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Bert
Post count: 164

I, too have to add one more- you’re going to enjoy this!
From “the Archer’s Craft” by Adrian Eliot Hodgkin- page 24-

Halfway between peace and war comes private vengeance. Thus:
‘Supposing I were in yonder sloping wood opposite, and in my hand a bow of red yew ready bent, with a tough, tight string, and a straight round shaft with a well-rounded nock, having long slender feathers of a green silk fastening, and a sharp-edged steel head, heavy and thick, and an inch wide, of a green-blue temper, that would draw blood out of a weathercock. And with my foot to a hillock, and my back to an oak, and the wind to my back, and the sun towards my side; and the girl I love best, hard by, looking at me; and I conscious of her being there; I would shoot him such a shot, so strong and far-drawn, so low and sharp, that it would be no better there were between him and me a breastplate and a Milan hauberk, than a wisp of fern, a kiln rug, or a herring-net!’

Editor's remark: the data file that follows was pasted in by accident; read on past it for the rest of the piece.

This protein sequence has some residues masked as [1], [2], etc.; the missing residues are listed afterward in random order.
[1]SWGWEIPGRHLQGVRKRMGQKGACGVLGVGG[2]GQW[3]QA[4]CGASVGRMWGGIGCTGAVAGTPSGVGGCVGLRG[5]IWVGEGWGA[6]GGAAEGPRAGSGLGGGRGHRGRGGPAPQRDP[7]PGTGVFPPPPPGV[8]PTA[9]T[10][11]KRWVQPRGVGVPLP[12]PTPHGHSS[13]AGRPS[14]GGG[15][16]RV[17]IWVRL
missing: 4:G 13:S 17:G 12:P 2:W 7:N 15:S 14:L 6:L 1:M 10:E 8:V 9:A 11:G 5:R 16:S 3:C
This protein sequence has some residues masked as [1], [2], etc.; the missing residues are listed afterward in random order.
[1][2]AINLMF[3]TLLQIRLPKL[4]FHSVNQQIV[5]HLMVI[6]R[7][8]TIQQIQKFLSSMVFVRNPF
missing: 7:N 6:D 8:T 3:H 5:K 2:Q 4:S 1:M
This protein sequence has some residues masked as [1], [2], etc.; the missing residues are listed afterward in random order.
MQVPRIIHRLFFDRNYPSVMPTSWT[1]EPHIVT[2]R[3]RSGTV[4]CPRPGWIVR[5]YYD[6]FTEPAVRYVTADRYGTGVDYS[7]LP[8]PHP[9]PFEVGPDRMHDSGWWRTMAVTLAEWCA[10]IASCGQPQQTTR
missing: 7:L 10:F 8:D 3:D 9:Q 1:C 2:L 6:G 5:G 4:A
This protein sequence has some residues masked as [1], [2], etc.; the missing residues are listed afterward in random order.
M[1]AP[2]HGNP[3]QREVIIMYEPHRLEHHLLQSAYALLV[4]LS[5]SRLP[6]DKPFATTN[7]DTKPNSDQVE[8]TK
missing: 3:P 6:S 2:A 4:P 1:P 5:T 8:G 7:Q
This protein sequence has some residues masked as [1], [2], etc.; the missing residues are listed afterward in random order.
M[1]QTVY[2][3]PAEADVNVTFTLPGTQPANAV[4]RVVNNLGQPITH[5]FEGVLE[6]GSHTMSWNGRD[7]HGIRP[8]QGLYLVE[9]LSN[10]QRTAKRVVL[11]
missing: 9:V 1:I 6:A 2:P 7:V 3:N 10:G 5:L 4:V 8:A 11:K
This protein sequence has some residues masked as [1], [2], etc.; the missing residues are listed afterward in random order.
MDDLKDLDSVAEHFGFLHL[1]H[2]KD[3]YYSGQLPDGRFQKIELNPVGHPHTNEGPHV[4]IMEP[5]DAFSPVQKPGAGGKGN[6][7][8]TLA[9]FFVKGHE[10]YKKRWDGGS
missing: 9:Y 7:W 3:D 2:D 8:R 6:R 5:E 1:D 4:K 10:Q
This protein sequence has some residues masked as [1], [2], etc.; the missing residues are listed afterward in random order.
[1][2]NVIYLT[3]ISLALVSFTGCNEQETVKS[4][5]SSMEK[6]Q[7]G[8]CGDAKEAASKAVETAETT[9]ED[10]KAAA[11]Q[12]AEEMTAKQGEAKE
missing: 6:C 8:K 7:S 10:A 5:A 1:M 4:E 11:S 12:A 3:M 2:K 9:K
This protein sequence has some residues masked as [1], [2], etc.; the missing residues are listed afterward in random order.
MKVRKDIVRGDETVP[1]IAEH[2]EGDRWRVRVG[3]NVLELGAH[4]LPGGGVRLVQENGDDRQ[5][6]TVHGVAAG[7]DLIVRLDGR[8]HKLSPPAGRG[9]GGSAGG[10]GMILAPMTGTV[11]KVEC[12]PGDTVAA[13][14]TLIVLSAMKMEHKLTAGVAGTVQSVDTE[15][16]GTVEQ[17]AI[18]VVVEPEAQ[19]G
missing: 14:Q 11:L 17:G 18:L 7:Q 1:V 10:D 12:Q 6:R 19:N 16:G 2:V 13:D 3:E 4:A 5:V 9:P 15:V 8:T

That is from a fifteenth-century MS., the ‘Tale of Iolo Goch’, bard to Owen Glendower; and is quoted in Hansard’s “Book of Archery”, 1841. Is it not magnificent? Can you not see the archer, tense and drawn like his own bowstring, his fingers itching to loose that shaft that would draw blood out of a weathercock? What a passage! Only an archer could have written it.